Eco- and green tourism is without doubt the fastest-growing market sector in the tourism industry but also the most greenwashed sector. Although regenerative tourism is the logical next step, with so much travel suspended during the pandemic, it will take some time and design changes for natural growth patterns to be identified and re-established.
However, 2022 is the ideal springboard for regenerative tourism to really take off and development in the sector is likely to be sustained for the foreseeable future. Travel patterns have changed dramatically and the awareness of the need to protect and replenish the natural environment is at an all-time high.
The linking of tourism with environmental and community interests takes place – a practice that has become an essential movement in light of global climate challenges and the Sustainable Development Goals (“SDG”) a charter by which all 191 United Nations member states, and at least 22 international organisations, committed to help achieve seventeen main goals, including to ensure environmental sustainability.
Other travel related initiatives include the grouping of six non-profit organisations, such as the Centre for Responsible Travel and Sustainable Travel International, as a Future of Tourism coalition, which aims to “build a better tomorrow.”
Twenty-two travel groups, including tour operators such as destination marketers such as the Slovenian Tourist Board, and organisations like the Adventure Travel Trade Association, have signed on to the coalition’s 13 guiding principles, including “demand fair income distribution” and “choose quality over quantity.”
“Destination Stewardship” is another key tenet of the goals for regenerative tourism and involves local communities, governmental agencies or tourism authorities taking a multi-stakeholder approach to maintaining the cultural, environmental, economic, and aesthetic integrity of their destination whether it be country, region, town or landmark or feature.
Whilst many more destinations are planning to welcome regenerative tourism, two noteworthy example are:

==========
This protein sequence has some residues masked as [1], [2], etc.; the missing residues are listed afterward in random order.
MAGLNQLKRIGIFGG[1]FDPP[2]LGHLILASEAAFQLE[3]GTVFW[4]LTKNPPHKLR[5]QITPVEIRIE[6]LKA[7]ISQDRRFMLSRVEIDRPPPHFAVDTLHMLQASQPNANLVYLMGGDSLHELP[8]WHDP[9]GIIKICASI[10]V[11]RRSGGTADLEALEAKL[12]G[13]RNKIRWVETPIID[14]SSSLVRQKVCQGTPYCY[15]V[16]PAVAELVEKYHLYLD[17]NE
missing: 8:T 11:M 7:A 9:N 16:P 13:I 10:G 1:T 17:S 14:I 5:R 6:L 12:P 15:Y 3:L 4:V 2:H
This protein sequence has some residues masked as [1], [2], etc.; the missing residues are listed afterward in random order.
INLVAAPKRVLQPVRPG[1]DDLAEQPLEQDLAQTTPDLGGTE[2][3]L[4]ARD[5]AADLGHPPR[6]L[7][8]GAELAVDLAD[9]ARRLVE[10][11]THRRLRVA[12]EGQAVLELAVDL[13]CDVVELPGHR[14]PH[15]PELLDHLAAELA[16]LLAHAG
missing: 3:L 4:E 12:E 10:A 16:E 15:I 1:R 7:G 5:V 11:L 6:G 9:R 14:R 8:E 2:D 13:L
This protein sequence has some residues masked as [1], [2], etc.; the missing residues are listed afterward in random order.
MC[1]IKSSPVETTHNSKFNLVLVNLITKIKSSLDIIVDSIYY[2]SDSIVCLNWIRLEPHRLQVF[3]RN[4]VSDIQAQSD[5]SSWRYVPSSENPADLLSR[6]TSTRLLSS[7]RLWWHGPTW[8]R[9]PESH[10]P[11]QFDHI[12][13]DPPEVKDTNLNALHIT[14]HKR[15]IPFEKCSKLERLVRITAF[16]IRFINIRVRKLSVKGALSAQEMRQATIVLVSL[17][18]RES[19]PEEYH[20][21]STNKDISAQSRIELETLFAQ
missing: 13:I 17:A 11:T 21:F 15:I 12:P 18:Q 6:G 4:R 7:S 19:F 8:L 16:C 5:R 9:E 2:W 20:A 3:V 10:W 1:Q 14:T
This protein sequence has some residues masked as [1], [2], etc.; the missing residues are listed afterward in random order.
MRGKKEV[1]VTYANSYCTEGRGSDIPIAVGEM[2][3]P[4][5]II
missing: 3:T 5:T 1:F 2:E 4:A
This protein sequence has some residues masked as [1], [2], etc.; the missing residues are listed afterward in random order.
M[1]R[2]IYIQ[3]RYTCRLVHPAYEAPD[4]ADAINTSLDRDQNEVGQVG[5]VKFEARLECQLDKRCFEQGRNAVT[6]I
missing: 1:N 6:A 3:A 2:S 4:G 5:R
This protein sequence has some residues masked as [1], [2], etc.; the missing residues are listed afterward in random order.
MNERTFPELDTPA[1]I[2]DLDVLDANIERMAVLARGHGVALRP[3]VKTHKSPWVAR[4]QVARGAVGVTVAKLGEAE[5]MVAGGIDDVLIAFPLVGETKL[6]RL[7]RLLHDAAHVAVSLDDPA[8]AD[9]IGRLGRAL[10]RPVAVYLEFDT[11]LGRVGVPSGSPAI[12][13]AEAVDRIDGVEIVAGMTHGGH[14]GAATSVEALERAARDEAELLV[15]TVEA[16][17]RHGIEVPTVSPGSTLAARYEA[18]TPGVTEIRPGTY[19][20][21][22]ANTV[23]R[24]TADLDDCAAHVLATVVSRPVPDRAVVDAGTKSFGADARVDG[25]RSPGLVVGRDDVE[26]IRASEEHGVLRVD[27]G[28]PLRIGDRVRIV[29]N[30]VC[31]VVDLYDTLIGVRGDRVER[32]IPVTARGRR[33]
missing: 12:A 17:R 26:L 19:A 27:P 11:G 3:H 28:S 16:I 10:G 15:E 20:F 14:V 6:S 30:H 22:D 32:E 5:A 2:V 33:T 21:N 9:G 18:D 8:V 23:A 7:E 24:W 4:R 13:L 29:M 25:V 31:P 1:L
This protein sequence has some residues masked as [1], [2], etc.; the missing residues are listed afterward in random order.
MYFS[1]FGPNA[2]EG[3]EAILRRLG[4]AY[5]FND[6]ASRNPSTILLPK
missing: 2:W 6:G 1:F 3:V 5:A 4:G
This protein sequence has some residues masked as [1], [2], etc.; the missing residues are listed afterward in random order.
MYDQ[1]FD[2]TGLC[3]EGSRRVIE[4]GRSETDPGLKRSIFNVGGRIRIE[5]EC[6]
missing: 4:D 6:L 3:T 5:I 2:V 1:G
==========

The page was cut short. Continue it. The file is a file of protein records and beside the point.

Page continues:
Tourism New Zealand, the country’s official tourism body, invites all visitors to take the Tiaki promise which states that tourists will care for New Zealand, its people, culture, the land, the sea, and nature, treading lightly and leaving no trace; showing care and consideration for all; travelling with an open heart and mind.
Boracay Island in The Philippines is offering visitors a chance to preserve the island with the “oath for a better Boracay”, by which they commit to helping maintain the island so it is a great place to live and visit. Pre-pandemic the island was closed for six months to focus on rehabilitating the island and restructuring it into a cleaner and more sustainable destination for residents and visitors.
Regenerative travel involves leaving places even better than how we found them; not only will this allow the industry to protect the travel experiences they offer and thus remain competitive, but, also, it is the right thing to do. To switch to regenerative travel, the tourism industry needs to unlearn everything they know. They must be transparent in which regenerative measures they are employing, which are only sustainability measures, and which are not.
Operators must measure the right things to support their regenerative initiatives – where does the money go, what is their impact, are their supply chains local and ethical, do they protect the destination’s habitat sites and how, and how do they protect, empower, and promote the local culture. They must also promote all the other regenerative initiatives in their area, if any, so that a traveler can make informed decisions.
The traveler on the other hand must do their research into a destination’s environmental, social, and political issues and check eco-certifications for lodging options, activities, and tour operators. Find out if a property is calculating your environmental and carbon footprint for your stay and is offering offsets in the community that you can participate in.
To reach your destination, first consider public transportation, then driving, and lastly, flying. When flying, choose direct flights in economy class. Offset the carbon emissions from your flights to mitigate your carbon footprint. Preferably at the places you visit. For travel mode offsets, calculate it and then double offset the carbon footprint.
During the trip, be environmentally conscious and respectful of your host community, follow the mantra ‘leave no trace’. Spend and support local guides and locally owned businesses.